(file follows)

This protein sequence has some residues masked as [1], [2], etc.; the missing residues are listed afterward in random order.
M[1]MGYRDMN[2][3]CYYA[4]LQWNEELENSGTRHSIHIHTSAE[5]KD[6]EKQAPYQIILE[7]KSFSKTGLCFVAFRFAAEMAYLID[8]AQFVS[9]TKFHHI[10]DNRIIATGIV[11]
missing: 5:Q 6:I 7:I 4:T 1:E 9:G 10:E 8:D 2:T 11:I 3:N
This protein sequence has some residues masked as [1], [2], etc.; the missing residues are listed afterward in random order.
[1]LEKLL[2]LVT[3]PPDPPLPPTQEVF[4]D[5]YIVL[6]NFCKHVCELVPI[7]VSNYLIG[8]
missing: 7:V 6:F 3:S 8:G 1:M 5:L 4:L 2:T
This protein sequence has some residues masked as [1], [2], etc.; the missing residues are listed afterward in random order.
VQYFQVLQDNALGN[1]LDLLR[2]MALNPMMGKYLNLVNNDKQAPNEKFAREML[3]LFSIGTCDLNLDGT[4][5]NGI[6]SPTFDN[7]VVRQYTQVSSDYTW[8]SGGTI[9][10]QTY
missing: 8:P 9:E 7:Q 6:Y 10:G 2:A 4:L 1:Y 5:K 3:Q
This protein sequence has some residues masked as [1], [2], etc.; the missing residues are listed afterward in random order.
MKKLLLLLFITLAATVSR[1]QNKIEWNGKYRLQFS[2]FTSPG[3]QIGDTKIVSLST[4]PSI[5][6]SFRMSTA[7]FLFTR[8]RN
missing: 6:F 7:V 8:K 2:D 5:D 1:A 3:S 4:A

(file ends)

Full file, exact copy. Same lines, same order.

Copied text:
This protein sequence has some residues masked as [1], [2], etc.; the missing residues are listed afterward in random order.
M[1]MGYRDMN[2][3]CYYA[4]LQWNEELENSGTRHSIHIHTSAE[5]KD[6]EKQAPYQIILE[7]KSFSKTGLCFVAFRFAAEMAYLID[8]AQFVS[9]TKFHHI[10]DNRIIATGIV[11]
missing: 5:Q 6:I 7:I 4:T 1:E 9:G 10:E 8:D 2:T 11:I 3:N
This protein sequence has some residues masked as [1], [2], etc.; the missing residues are listed afterward in random order.
[1]LEKLL[2]LVT[3]PPDPPLPPTQEVF[4]D[5]YIVL[6]NFCKHVCELVPI[7]VSNYLIG[8]
missing: 7:V 6:F 3:S 8:G 1:M 5:L 4:L 2:T
This protein sequence has some residues masked as [1], [2], etc.; the missing residues are listed afterward in random order.
VQYFQVLQDNALGN[1]LDLLR[2]MALNPMMGKYLNLVNNDKQAPNEKFAREML[3]LFSIGTCDLNLDGT[4][5]NGI[6]SPTFDN[7]VVRQYTQVSSDYTW[8]SGGTI[9][10]QTY
missing: 8:P 9:E 7:Q 6:Y 10:G 2:A 4:L 1:Y 5:K 3:Q
This protein sequence has some residues masked as [1], [2], etc.; the missing residues are listed afterward in random order.
MKKLLLLLFITLAATVSR[1]QNKIEWNGKYRLQFS[2]FTSPG[3]QIGDTKIVSLST[4]PSI[5][6]SFRMSTA[7]FLFTR[8]RN
missing: 6:F 7:V 8:K 2:D 5:D 1:A 3:S 4:A